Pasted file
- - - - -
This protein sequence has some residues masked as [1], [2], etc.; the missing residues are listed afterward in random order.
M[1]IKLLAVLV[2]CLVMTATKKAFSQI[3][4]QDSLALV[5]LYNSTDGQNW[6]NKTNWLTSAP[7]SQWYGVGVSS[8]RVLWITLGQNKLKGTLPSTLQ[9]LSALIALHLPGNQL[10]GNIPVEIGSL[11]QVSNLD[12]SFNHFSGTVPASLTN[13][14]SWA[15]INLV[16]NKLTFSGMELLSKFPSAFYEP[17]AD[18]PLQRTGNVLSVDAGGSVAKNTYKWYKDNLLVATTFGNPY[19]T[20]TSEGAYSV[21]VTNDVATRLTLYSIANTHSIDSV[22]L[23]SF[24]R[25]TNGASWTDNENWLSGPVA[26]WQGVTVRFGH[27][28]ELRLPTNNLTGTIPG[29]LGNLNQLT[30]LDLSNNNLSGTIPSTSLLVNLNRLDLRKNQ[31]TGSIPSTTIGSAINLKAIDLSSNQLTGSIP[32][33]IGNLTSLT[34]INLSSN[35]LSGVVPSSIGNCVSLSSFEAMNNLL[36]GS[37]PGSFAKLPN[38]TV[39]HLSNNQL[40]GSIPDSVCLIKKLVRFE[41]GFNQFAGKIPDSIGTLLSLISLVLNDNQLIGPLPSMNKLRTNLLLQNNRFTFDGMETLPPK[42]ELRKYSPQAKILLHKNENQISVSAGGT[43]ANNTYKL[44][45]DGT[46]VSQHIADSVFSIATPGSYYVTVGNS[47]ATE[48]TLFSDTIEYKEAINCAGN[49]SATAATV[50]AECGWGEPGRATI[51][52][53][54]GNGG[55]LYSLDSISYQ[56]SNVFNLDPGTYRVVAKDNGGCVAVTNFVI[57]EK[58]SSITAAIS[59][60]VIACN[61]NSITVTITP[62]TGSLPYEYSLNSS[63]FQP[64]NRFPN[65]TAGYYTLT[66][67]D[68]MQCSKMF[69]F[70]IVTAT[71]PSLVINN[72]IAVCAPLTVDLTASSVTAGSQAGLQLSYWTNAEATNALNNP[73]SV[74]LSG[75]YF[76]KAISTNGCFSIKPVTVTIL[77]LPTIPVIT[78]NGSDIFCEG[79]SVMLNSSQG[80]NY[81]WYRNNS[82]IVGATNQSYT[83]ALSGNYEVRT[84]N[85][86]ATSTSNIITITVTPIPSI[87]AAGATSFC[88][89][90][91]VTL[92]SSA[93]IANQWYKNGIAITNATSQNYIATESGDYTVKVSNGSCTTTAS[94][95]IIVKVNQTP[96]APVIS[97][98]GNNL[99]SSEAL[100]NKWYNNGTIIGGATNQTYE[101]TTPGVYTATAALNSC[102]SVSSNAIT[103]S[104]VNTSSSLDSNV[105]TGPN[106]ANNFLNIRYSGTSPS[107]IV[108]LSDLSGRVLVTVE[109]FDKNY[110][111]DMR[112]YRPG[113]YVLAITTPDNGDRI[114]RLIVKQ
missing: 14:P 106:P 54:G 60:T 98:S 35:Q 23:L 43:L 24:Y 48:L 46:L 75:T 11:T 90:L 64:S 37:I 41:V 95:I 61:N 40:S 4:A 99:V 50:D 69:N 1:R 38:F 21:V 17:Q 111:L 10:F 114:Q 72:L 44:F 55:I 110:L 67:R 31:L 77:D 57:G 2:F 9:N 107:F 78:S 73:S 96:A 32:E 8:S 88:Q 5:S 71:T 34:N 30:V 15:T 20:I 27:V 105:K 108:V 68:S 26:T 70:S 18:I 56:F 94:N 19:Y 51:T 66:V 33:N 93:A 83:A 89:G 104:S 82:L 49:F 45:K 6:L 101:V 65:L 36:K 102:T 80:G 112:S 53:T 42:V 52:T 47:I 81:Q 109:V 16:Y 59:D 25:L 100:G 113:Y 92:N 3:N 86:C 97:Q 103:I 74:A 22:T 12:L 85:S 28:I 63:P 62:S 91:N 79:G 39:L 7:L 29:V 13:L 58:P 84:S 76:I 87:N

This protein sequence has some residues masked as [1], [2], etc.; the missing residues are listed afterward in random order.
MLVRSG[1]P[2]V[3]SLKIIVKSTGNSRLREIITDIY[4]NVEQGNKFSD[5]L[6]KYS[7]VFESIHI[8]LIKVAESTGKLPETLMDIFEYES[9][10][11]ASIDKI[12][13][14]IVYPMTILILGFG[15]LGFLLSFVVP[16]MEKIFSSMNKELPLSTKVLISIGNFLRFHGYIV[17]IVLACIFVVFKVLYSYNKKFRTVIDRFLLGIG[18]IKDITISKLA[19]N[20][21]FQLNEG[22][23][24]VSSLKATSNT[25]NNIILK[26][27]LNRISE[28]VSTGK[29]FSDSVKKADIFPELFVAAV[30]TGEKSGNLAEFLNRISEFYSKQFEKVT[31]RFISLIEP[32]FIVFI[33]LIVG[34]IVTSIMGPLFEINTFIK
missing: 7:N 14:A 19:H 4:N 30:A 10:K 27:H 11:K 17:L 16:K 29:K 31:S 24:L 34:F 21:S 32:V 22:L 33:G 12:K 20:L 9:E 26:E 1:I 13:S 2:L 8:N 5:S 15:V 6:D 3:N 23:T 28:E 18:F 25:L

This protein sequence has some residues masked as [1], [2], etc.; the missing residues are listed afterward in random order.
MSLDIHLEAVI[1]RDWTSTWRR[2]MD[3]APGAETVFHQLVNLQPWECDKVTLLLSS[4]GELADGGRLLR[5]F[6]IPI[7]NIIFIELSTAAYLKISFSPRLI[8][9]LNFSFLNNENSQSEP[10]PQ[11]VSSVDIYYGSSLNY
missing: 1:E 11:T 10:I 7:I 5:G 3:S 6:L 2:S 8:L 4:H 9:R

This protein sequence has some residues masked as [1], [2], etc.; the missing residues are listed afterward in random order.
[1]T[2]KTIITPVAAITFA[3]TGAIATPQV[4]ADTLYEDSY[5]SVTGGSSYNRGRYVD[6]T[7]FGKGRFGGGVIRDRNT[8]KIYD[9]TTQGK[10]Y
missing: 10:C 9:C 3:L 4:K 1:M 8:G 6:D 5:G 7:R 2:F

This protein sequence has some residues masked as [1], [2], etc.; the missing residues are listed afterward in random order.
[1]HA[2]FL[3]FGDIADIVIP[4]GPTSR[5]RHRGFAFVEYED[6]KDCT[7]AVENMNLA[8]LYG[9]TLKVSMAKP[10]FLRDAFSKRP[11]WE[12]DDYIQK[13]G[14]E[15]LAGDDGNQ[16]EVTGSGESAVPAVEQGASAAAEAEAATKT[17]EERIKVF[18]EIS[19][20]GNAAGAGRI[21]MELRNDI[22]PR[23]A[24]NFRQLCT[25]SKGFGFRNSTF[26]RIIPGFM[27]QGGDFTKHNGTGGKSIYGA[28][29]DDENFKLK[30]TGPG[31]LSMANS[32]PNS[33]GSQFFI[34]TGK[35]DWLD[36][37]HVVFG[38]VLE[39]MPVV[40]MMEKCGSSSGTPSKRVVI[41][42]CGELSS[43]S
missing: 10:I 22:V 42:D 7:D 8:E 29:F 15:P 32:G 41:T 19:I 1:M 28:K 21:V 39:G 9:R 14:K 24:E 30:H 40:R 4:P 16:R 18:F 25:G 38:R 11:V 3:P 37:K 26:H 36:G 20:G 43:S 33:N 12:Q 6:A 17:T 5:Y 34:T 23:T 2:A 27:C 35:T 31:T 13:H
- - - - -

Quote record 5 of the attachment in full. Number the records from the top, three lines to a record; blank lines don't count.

This protein sequence has some residues masked as [1], [2], etc.; the missing residues are listed afterward in random order.
[1]HA[2]FL[3]FGDIADIVIP[4]GPTSR[5]RHRGFAFVEYED[6]KDCT[7]AVENMNLA[8]LYG[9]TLKVSMAKP[10]FLRDAFSKRP[11]WE[12]DDYIQK[13]G[14]E[15]LAGDDGNQ[16]EVTGSGESAVPAVEQGASAAAEAEAATKT[17]EERIKVF[18]EIS[19][20]GNAAGAGRI[21]MELRNDI[22]PR[23]A[24]NFRQLCT[25]SKGFGFRNSTF[26]RIIPGFM[27]QGGDFTKHNGTGGKSIYGA[28][29]DDENFKLK[30]TGPG[31]LSMANS[32]PNS[33]GSQFFI[34]TGK[35]DWLD[36][37]HVVFG[38]VLE[39]MPVV[40]MMEKCGSSSGTPSKRVVI[41][42]CGELSS[43]S
missing: 10:I 22:V 42:D 7:D 8:E 29:F 15:P 32:G 41:T 19:I 1:M 28:K 21:V 39:G 9:R 14:K 24:E 30:H 40:R 4:P 16:R 18:F 25:G 38:R 11:V 3:P 37:K 26:H 36:G 20:G 43:S 33:N 12:Q 6:A 17:T 5:Y 34:T 23:T 2:A 27:C 35:T 31:T 13:H